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Civ Mistake

As you may know, I have an embargo of sorts on buying brand new games. Not only are new games more expensive, but there rarely is any benefit to buying it early – assuming you are physically capable of waiting for a week or two, you will have a lot more information about whether a given game lives up to your expectations or not. And even if you’re sure that it will be everything you dream it to be, it’s possible the game will be a bug-ridden, unplayable mess those first few days/weeks. Remember Fallout: New Vegas? Or basically any Bethesda game, I suppose.

So anyway, I pre-purchased Civilization: Beyond Earth.

In my defense, Sid Meier’s Alpha Centauri was a seminal classic that still occupies a lot of my mindspace decades after the fact. Those quotes, man, those quotes. I still have a .TXT file on my computer that is full of profound nuggets of wisdom, many of which were transcribed from that game. Sure, most are real-world quotes that the game simply appropriated, but this was the means by which I was introduced to them for the first time. It sort of reminds me of how much Magic: the Gathering expanded my vocabulary and the fact that I experienced Moonlight Sonata by Beethoven for the first time in that bizarre intestinal parasite level in Earthworm Jim 2.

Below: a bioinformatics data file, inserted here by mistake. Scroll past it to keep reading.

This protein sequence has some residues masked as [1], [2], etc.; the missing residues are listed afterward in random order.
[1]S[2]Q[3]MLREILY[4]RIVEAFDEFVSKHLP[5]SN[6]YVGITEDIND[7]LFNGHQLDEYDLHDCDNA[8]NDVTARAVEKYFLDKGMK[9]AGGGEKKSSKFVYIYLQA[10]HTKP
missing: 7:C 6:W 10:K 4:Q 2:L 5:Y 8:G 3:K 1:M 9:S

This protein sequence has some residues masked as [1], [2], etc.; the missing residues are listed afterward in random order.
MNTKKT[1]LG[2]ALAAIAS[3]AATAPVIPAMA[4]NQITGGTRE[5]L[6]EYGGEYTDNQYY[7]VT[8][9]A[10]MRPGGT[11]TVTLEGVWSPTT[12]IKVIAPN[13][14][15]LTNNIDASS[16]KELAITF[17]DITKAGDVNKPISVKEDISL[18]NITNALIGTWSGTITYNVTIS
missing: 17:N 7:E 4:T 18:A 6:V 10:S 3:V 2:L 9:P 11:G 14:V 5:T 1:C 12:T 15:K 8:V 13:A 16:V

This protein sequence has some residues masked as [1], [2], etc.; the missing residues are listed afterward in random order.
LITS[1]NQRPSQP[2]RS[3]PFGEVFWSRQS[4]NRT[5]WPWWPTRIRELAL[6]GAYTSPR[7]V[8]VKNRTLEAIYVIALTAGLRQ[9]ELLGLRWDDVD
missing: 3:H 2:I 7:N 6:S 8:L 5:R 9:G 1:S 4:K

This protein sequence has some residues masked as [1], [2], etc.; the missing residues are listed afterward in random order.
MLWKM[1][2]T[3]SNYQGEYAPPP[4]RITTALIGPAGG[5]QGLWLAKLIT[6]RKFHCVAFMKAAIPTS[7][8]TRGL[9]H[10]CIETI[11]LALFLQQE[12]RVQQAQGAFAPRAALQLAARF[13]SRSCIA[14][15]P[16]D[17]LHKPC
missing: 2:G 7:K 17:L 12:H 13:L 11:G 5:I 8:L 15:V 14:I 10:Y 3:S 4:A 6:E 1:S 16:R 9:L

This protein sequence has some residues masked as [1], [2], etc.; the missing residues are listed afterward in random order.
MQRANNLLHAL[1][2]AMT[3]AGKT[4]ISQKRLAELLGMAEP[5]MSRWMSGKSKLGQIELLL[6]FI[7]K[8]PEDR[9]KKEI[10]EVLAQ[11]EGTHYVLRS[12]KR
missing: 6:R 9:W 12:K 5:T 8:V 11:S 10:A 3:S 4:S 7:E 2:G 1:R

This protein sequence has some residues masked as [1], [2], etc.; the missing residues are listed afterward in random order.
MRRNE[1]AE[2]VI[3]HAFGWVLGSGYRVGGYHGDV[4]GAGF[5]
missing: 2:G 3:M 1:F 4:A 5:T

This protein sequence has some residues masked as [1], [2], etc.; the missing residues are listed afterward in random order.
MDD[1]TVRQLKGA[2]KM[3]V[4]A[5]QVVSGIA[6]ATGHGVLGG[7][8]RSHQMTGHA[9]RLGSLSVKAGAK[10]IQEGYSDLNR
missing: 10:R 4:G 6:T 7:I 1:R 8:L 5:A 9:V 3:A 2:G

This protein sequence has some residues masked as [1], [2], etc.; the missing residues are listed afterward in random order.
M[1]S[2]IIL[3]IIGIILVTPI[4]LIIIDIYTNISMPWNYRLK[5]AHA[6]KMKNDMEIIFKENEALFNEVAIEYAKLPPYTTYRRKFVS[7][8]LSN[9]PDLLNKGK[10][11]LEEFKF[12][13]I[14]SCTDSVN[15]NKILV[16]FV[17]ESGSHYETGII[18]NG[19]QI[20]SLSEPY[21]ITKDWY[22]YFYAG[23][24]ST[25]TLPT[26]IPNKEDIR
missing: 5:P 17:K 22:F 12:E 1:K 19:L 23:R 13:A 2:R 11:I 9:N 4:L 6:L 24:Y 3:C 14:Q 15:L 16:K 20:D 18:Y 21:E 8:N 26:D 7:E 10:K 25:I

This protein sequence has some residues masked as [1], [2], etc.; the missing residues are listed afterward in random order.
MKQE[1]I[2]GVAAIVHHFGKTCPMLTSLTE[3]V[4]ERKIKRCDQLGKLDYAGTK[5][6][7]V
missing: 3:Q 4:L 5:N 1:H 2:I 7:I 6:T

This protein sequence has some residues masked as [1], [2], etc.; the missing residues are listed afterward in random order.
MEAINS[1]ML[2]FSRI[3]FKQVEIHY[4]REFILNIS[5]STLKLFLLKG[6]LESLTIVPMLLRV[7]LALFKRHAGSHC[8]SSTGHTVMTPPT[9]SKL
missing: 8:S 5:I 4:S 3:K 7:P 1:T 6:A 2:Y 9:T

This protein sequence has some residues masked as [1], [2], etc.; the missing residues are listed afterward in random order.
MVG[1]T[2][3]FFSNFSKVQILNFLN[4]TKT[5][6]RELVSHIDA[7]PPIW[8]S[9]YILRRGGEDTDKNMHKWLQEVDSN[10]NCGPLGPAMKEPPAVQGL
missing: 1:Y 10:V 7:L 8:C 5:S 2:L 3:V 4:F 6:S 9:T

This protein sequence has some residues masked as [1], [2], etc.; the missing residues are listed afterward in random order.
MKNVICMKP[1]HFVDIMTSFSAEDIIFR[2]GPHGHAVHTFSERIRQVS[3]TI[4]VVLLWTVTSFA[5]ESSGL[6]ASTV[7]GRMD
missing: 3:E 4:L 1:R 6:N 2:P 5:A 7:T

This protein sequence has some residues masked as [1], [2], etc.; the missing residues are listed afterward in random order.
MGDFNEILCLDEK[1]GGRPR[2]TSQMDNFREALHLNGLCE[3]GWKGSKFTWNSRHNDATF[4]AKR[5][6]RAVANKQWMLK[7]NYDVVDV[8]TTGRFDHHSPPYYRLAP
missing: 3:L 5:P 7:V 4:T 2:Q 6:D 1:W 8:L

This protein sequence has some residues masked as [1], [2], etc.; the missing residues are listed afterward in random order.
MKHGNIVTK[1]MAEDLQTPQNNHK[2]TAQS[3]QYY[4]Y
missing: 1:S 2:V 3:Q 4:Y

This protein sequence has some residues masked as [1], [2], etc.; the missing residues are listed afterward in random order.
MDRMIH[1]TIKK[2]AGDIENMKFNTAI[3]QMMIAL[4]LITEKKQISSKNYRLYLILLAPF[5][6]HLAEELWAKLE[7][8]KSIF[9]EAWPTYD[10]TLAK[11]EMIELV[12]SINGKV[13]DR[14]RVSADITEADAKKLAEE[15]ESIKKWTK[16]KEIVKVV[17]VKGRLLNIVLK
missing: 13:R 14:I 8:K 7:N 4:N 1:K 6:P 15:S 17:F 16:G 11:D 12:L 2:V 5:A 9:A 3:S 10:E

In any case, Beyond Earth was selling for $12.50 off on GreenManGaming. So… savings!

After re-watching some of the coverage for the game, it occurred to me that it looks a lot like Civ 5, which I have owned for months without ever having booted it up. And now that I have booted it up, I am beginning to sweat my decision a bit. Because, so far, my experience with Civ 5 is mirroring my experience with Crusader Kings 2 – namely as games that other people seem to enjoy way more than it seems likely or even possible.

Full disclosure: aside from Alpha Centauri, the only other Civ game I have played was Civ 2… on the Super Nintendo. I played the hell out of it and Alpha Centauri both, but these games aren’t my wheelhouse per se.

I did a sort of beginner’s match in Civ 5 and just started a second game on normal difficulty/Civ spread. With things approaching 1000 AD, I am sort of wondering when the fun starts. The problem from my perspective is that I don’t seem to actually be making any decisions very often. I’m perfectly fine playing the “long game” in strategy titles, but I’m not particularly fine with spam-clicking Next Turn for 200 years. Moving a War Chariot around looking for Barbarians isn’t exactly cutting it.

What I cannot quite figure out is whether this whether this is a sign of A) me doing something wrong, B) Civ 5 being a departure from prior games, or C) my own evolving tastes. I mean, I think it used to be that having a dozen cities was par for the course in older Civ titles, yes? Now I’m in the Classical age and just founded my 3rd city after some hemming and hawing. The beginner match I played was basically me rolling over my opponents militarily – with numerous interesting decisions to make each turn – but the warnings I kept getting every time I annexed a city and the penalties are leading me to believe that offensive units are only useful against Barbarians and Gandhi.

So, Civ 5 fans, am I doing it wrong? If it matters, I have all the DLC loaded already.